November 12, 2011
After our tour of the Palace, we walked around the west side of the walled area and down a few streets and returned to the front of the Palace. We also walked a few blocks from the palace to the local market where I grabbed a few images of flowers before the sun was setting. We then headed back to the ship which was only about a quarter-mile from the main city square.
Split is also one of the oldest cities in the area. While it is traditionally considered just over 1,700 years old counting from the construction of Diocletian’s Palace in AD 305, archaeological research relating to the original founding of the city as the Greek colony of Aspálathos in the 6th century BC, establishes the urban tradition of the area as being several centuries older.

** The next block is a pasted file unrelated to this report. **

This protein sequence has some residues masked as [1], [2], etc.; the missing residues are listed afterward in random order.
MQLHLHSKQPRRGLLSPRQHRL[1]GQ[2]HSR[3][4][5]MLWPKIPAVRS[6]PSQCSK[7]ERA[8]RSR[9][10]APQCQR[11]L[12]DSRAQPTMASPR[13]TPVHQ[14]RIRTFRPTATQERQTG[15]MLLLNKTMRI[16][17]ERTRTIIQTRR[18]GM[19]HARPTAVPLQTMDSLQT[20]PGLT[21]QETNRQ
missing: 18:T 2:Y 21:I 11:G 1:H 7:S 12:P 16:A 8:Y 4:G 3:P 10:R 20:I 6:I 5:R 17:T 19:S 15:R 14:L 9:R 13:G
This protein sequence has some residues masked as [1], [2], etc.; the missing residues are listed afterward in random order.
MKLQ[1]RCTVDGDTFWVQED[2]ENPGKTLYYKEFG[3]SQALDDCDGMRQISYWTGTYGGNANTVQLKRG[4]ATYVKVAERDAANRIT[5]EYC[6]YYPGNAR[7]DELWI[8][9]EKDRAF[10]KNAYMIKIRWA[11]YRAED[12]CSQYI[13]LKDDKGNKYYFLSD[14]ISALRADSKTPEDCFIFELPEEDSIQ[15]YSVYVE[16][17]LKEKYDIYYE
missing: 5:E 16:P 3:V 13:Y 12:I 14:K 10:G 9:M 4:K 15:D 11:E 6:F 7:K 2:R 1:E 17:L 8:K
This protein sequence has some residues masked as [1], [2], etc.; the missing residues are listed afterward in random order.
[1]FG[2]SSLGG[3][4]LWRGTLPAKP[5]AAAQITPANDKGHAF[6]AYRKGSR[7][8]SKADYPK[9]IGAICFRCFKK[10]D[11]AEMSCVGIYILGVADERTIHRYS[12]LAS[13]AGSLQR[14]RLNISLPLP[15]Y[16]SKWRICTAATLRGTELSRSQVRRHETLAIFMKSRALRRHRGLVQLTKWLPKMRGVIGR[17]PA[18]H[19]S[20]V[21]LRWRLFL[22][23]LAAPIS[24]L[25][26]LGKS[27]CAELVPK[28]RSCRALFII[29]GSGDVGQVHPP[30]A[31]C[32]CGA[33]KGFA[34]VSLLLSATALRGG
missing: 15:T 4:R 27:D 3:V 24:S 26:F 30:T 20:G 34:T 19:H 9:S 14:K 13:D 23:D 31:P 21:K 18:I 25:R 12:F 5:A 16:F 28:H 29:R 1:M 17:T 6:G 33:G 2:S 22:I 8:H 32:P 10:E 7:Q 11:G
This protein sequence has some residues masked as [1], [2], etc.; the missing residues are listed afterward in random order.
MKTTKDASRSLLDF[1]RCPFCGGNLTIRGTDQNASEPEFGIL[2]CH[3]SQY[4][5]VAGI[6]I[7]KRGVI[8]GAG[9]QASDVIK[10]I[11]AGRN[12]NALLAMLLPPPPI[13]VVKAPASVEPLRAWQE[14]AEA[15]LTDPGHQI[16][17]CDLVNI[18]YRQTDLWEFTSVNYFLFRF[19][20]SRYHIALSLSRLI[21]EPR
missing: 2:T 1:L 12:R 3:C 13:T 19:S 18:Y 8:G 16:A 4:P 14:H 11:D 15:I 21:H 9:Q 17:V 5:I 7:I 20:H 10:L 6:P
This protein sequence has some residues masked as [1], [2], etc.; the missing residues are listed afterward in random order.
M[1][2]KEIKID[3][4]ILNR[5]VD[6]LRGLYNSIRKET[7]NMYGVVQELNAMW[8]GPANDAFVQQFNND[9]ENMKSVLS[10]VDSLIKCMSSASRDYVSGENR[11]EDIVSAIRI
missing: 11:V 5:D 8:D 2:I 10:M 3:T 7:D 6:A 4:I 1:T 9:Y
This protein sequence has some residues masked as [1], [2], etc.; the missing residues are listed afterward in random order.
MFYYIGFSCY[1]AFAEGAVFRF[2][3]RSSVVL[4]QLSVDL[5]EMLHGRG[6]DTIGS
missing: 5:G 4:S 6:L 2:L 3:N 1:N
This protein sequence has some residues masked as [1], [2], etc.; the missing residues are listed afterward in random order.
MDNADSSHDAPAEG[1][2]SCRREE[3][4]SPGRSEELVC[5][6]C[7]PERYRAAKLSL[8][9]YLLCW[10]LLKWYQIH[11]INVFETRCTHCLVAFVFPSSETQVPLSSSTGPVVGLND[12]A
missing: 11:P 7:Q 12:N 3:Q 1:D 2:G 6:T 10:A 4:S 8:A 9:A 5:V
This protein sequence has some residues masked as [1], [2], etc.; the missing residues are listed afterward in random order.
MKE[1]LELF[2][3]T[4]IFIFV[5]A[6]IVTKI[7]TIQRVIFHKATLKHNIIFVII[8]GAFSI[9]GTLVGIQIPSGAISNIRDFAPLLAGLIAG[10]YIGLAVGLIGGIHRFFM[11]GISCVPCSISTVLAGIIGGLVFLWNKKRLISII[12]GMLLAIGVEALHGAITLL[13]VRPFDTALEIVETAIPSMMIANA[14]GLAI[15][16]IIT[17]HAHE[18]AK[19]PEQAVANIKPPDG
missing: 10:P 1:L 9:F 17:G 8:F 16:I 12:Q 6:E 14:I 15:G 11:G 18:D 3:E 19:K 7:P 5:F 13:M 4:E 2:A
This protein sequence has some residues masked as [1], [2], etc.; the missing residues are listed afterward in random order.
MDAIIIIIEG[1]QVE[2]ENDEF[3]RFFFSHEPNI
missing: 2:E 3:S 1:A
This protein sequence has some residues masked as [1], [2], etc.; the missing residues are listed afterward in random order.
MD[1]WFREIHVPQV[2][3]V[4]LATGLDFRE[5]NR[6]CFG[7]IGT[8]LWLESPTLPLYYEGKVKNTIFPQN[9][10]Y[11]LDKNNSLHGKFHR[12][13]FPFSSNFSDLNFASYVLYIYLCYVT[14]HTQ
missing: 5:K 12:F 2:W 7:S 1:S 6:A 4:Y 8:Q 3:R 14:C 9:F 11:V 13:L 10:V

Split was ruled by the Venetian Republic up to its downfall in 1797. After a brief period of Napoleonic rule (1806–1813) when was even part of the Napoleonic Kingdom of Italy, the city was allocated to the Empire of Austria by the Congress of Vienna.
In April 1941, following the invasion of Yugoslavia by Nazi Germany, Split was occupied by Italy and formally annexed one month later. Italian rule met heavy opposition from the Croat population as Split became a centre of anti-fascist sentiment in Yugoslavia. After World War II, Split became a part of the Socialist Republic of Croatia, itself a constituent sovereign republic of the Socialist Federal Republic of Yugoslavia. Croatia declared its independence again in 1991.
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